Taissumani: May 31
Hector Pitchforth — Alone in the Arctic
In 1923 the Sabellum Company acquired a ketch named Rosie, as a replacement for the Vera which lay wrecked on the tidal flats of Sisimiut.
Aboard her was Hector Pitchforth, an eccentric Englishman, returning to the Arctic. The Rosie would deposit him at Kivitoo, north of present-day Qikiqtarjuaq, on the east coast of Baffin Island.
It’s not very clear what his position within the company was. He was not in charge of the station at Kivitoo, for it was managed by an Inuit woman, Qaunnaq. He seems rather to have been a roving company representative, sent to oversee generally the affairs of the company and make recommendations to the head office in London on its future expansion.
Despite his lack of authority, he seems to have enjoyed his first year. Shortly after the Rosie left, he went walrus hunting in Brodie Bay and shot 20 walrus.
He travelled locally by dog-team during the first two weeks of December. In early January he travelled to Cape Henry Kater and back. Then in February, the coldest month of the year, he travelled with Inuit south to Durban Harbour where an Inuk named Durban Harry maintained a post for the company, and from there overland from Padle Fiord to Kingait Fiord in Cumberland Sound, and on to Pangnirtung.
There, as well as meeting his competitor with the Hudson’s Bay Co., he met Inspector Wilcox of the Royal Canadian Mounted Police. He also met the Sabellum Company’s trader in the sound, Kanaaka, who was ill in Pangnirtung. Pitchforth returned home via the same route by which he had arrived, finally reaching Kivitoo on April 25.
In a letter to Jobson, his employer, Pitchforth wrote enthusiastically about his travels:
“At a very conservative estimate I have travelled over 2000 miles and can honestly say that I have earned my pay. I had lived nearly all winter and spring in snow igloos and tents. I have never had a day’s illness and excepting snow blindness [I am] as hard as iron and as sound as a bell. During those long journeys I have walked or run at least 1500 miles as my sledge was overloaded and we had not sufficient dogs and the poor brutes were starving nearly all the time.”
In other letters, Pitchforth voiced his suspicions about the honesty of the Inuit traders who worked for the company. They had all been recruited by James Mutch in the days before the Hudson’s Bay Co. was active at Clyde River or Pangnirtung, but now that there was competition, Pitchforth suspected that they were trading with the enemy.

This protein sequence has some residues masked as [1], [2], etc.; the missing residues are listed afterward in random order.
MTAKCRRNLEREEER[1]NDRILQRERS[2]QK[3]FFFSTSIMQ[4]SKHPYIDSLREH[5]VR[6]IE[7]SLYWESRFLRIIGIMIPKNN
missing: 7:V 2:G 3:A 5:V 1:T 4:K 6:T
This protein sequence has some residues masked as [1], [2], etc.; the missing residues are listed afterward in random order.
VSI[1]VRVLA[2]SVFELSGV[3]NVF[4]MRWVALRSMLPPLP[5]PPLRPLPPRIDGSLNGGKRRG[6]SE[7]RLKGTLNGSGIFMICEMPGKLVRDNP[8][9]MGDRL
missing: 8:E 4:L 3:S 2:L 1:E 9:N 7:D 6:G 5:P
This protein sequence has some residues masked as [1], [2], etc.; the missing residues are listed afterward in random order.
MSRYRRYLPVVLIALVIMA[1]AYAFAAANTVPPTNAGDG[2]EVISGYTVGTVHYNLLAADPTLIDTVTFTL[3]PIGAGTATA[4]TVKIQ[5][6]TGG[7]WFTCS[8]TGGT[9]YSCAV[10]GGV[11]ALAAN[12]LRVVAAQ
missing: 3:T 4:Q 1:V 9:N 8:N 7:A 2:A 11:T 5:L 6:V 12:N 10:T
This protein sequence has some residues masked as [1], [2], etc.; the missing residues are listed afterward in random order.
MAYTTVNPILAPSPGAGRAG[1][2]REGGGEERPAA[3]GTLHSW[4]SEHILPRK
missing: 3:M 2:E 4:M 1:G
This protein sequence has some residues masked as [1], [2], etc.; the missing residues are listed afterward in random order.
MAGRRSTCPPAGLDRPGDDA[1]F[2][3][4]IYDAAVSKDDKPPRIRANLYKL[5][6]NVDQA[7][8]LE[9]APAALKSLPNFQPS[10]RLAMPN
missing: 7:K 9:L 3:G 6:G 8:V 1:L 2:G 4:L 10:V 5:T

In the summer of 1924, the Rosie returned, bringing another Englishman, a Londoner named Harry Wigglesworth, to winter with Pitchforth. But Pitchforth dissuaded him from staying, because he had decided that Kivitoo was declining and that the trade would be better at Cape Henry Kater. He determined to relocate there, but the company’s house at Kater was only eleven feet by six, hardly comfortable for two men.
Young Wigglesworth, only eighteen years old, duly returned to England. The Rosie departed, leaving Pitchforth still at Kivitoo, but later that year he did manage to relocate to Cape Henry Kater.
That year, the Canadian government ship, Arctic, met Pitchforth on the coast. Aboard was inspector Wilcox, whom Pitchforth had met earlier in Pangnirtung.
Wilcox was concerned about Pitchforth’s health and took it upon himself to write to his superiors in Ottawa about the trader: “He is almost blind and very deaf, which defects the Eskimos will take every advantage of, in fact he is regarded by them as a ‘joke’, and in the event they should ever abandon him, which they will do under the least excuse, either at the Post or on a journey, his physical defects will result in his death. Mr. Pitchforth appears to be a well educated and capable business man, and healthy in every respect except the senses above mentioned, but for these reasons he is unsuitable for his present environment.”
When these comments eventually reached Jobson in London, he didn’t take them seriously. He replied to Ottawa, saying, “We are afraid Mr. Pitchforth has been endeavouring to magnify some hardship he has voluntarily undertaken. Our vessel was at Kivitoo last August, when he was in his usual state of health and made no complaints.”
The following year, the Rosie, still under Captain Pearson, was unable to reach Kater or Kivitoo. She landed an Inuk, Naujarvik, who had spent the winter in England and Scotland, at Cape Haven on the end of the promontory separating Cumberland Sound from Frobisher Bay. Naujarvik would make his way up the coast, carrying supplies and a letter for the lonely trader.
Next Week – More on the fate of Hector Pitchforth
Taissumani recounts a specific event of historic interest. Kenn Harper is a historian, writer and linguist who lives in Iqaluit. Feedback? Send your comments and questions to email@example.com.